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  • Ten Thousand Omens

    So, due to various reasons it looks like I'm going to be needing plenty of kinds of omen weather for an upcoming game, but I'm really not very creative in that respect. So, if anyone could come up with some examples (the more the merrier) that would be wonderful



  • #2
    I hope these are along the lines of what you're thinking of:

    Raitons flying with the wind portend a peaceful passing. Raitons flying against the wind portend a painful death. In general, raiton omens probably relate to death or dying, possibly to rebirth or ghosts.

    Sunshowers indicate good luck for upcoming marriages. The unique peace made between rain and sun forecasts a harmonious marriage. Occasionally people move marriages ahead in schedule to be closer to a sunshower day when one happens.

    Windless days bode ill for secrets. Still air carries voices afar, and conspiracies are ripe to be exposed when the wind is quiet.

    Full moon nights are bad times for travel. The ogres and beasts and Anathema out in the world grow stronger on full-moon nights. Travelers-by-night should be wary of traveling during this time, and should seek refuge in a temple, stupa, or other bastion of faith if one can be found.

    Green morning skies are bad days for work. Here in the central US people swear that a green sky means a tornado is coming. But you can have a green sky without a tornado; generally they indicate that rain or thunder is on the way, sometimes but not always as the leading edge for tornadoes (afaik). Regardless, a green morning sky means that there's bad weather that day, so seek shelter.

    I think some of those might be more superstition than weather omen...

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    • #3
      Classics:
      Rain of blood, Rain of frogs, Circle Rainbows, Rain and/or lightning without clouds

      Songs:
      Purple Rain! Purple rain!, Storm in a Teacup, It's raining men

      Actually happened:
      Rain of Blood-like substance, Fog from sewage water (pollution is bad kids), Fog from smoke, Snow of Ash, Rain of sewage (Dang birds), "Snow" of feathers (My down Pillow!!!), Yellow Snow (dang pollen), "snow" of wood chips, "snow" of soap,

      Ideas:
      A twister where the images of people you have an intimacy of one kind or another for appear, Blood HAIL, Rain of bile, "snowstorm" of "fireflakes", Rainbows of colors that don't exist, nacreous cumulonimbus clouds,Rain of jellyfish, Anything where an ad pops up,

      I'll bring more if any occur to me.


      Hi, I'm Smiles With Fangs. I backed Exalted 3rd edition, but I can't make the image I have smaller so here's a kitten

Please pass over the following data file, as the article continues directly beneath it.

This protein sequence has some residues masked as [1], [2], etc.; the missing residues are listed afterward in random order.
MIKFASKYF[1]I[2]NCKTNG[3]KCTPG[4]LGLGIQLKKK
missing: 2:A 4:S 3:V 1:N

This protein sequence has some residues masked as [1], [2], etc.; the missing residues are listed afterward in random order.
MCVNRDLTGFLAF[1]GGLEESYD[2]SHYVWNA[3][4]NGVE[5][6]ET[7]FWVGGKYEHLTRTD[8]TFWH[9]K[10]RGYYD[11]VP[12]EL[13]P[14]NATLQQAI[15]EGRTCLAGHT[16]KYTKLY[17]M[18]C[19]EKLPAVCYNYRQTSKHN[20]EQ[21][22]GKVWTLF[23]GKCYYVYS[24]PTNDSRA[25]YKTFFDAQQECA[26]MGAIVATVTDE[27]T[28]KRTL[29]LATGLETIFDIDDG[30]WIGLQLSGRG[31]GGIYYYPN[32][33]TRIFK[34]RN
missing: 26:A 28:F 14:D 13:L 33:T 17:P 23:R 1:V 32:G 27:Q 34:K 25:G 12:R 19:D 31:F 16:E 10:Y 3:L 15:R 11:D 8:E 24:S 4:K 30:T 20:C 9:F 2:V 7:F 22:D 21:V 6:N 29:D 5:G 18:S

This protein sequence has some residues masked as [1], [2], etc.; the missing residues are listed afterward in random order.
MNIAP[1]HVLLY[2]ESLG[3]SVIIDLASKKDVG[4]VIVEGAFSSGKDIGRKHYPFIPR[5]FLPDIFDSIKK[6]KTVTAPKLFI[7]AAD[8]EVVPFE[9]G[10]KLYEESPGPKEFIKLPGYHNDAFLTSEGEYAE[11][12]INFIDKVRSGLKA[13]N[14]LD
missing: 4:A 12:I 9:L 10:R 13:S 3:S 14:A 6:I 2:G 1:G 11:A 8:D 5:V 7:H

I made some Liminal Charms here I made some Evocations for Wood Dragon's Claws here I'm working on a splat for the Moonsilver Warriors here

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      • #4
        Originally posted by ElectronSutra View Post
        I hope these are along the lines of what you're thinking of:

        Raitons flying with the wind portend a peaceful passing. Raitons flying against the wind portend a painful death. In general, raiton omens probably relate to death or dying, possibly to rebirth or ghosts.

        Sunshowers indicate good luck for upcoming marriages. The unique peace made between rain and sun forecasts a harmonious marriage. Occasionally people move marriages ahead in schedule to be closer to a sunshower day when one happens.

        Windless days bode ill for secrets. Still air carries voices afar, and conspiracies are ripe to be exposed when the wind is quiet.

        Full moon nights are bad times for travel. The ogres and beasts and Anathema out in the world grow stronger on full-moon nights. Travelers-by-night should be wary of traveling during this time, and should seek refuge in a temple, stupa, or other bastion of faith if one can be found.

        Green morning skies are bad days for work. Here in the central US people swear that a green sky means a tornado is coming. But you can have a green sky without a tornado; generally they indicate that rain or thunder is on the way, sometimes but not always as the leading edge for tornadoes (afaik). Regardless, a green morning sky means that there's bad weather that day, so seek shelter.

        I think some of those might be more superstition than weather omen...